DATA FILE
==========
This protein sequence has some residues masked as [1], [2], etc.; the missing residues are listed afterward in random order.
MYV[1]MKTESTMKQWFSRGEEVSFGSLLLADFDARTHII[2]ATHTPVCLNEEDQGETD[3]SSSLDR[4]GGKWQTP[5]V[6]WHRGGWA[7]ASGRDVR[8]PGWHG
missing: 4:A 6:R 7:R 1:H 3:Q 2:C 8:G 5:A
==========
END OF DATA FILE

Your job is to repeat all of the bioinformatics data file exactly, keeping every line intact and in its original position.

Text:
This protein sequence has some residues masked as [1], [2], etc.; the missing residues are listed afterward in random order.
MYV[1]MKTESTMKQWFSRGEEVSFGSLLLADFDARTHII[2]ATHTPVCLNEEDQGETD[3]SSSLDR[4]GGKWQTP[5]V[6]WHRGGWA[7]ASGRDVR[8]PGWHG
missing: 4:A 6:R 7:R 1:H 3:Q 2:C 8:G 5:A